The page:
If anything, the noodles were too plentiful for the soup. There's a word for that:
"Jintang, literally means tight soup, refers to less soup and more noodles. ."
  Remind me to order it Kuantang ("literally loose soup, but refers to more soup and less noodles") next time.

Where slurped: Taste of Jiangnan, 332 Clement St., San Francisco

Thursday, August 20, 2015

Balboa Street's April Calf Yields A Creamy Seafood Laksa

April Calf Cafe Restuarant, which opened about a week ago on Balboa St. in the Outer Richmond, describes its offerings on its awning as "Fusion Food, Dessert, Drinks."  It's basically a latter-day Cha Chaan Teng with a touch of modernist cuisine, as much kawaii as can be realized in a shoebox-sized Balboa St. storefront -- and a good-looking seafood laksa onthe menu.

The modernist touches can be seen in the form of a "Cloud Latte" with its frozen foam, a vertical molded kimchi fried rice served on a hot plate with beaten egg poured over it, and in visual puns such as the "flowerpot" dessert. (See pics by owner posted on Yelp.) The kawaii qualities manifest themselves in the simple colorful swatches on the place mats, the cow and milk carton salt and pepper shakers, and the effervescent young Hong Kong women who make up the FOH staff.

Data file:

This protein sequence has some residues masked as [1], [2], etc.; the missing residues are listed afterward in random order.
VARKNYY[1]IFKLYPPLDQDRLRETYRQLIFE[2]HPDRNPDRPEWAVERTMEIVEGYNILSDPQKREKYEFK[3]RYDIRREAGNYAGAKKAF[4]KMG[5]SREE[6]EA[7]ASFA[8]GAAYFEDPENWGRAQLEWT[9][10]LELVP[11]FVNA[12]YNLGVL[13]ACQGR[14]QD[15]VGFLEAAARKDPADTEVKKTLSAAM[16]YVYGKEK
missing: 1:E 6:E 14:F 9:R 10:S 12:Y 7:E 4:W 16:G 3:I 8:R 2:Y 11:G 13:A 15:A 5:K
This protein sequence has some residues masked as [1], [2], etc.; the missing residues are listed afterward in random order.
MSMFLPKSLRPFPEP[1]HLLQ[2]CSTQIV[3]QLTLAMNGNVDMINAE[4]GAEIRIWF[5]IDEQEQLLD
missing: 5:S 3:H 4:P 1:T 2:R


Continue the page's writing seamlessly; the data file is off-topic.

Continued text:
But I, noodle guy, was there for the laksa, there is a section of the menu labeled "Southeast Asian Flavors."

Having never been to Malaysia or Singapore, and with little access to Malaysian restaurants in the Bay Area, I don't really have a benchmark for curry laksa, other than Azalina Eusope's spectacular and sometimes eccentric creations. Laksas are among the most photogenic of noodle soups, and I suppose my real benchmark is "does it taste as good as it looks?"  April Calf's seafood laksa came close; six very large tail-on shrimps shared the both with fried tofu, fish balls and fresh bean sprouts.  The shrimps were obviously fresh, and not overcooked, and the fried tofu cubes added a bit of crunchinesss despite being on the hot soup. The noodles were perfectly al dente. My one complaint was about the lack of spiciness; the whole affair was a little bland for my tastes. According to my server (after the fact, alas) it can be made spicy on request (something I should have learned by now).  But I do have an excuse to return to this charming boîte. Next time I'll tll them to crank up the heat, and I'll wash my noodles down with xiaolong bao at Shanghai House across the street.

As for the name? "It''s a calf born in April," said my server. "Why not March or May?" I said. "Calves born in April are special," she said. I guess there are things she learned in Hong Kong that I didn't learn from my dairy farm ancestors.

Where slurped: April Calf Cafe Restaurant, 3528 Balboa St. San Francisco.

My sister Marge, 1950. Calf's birth month unknown.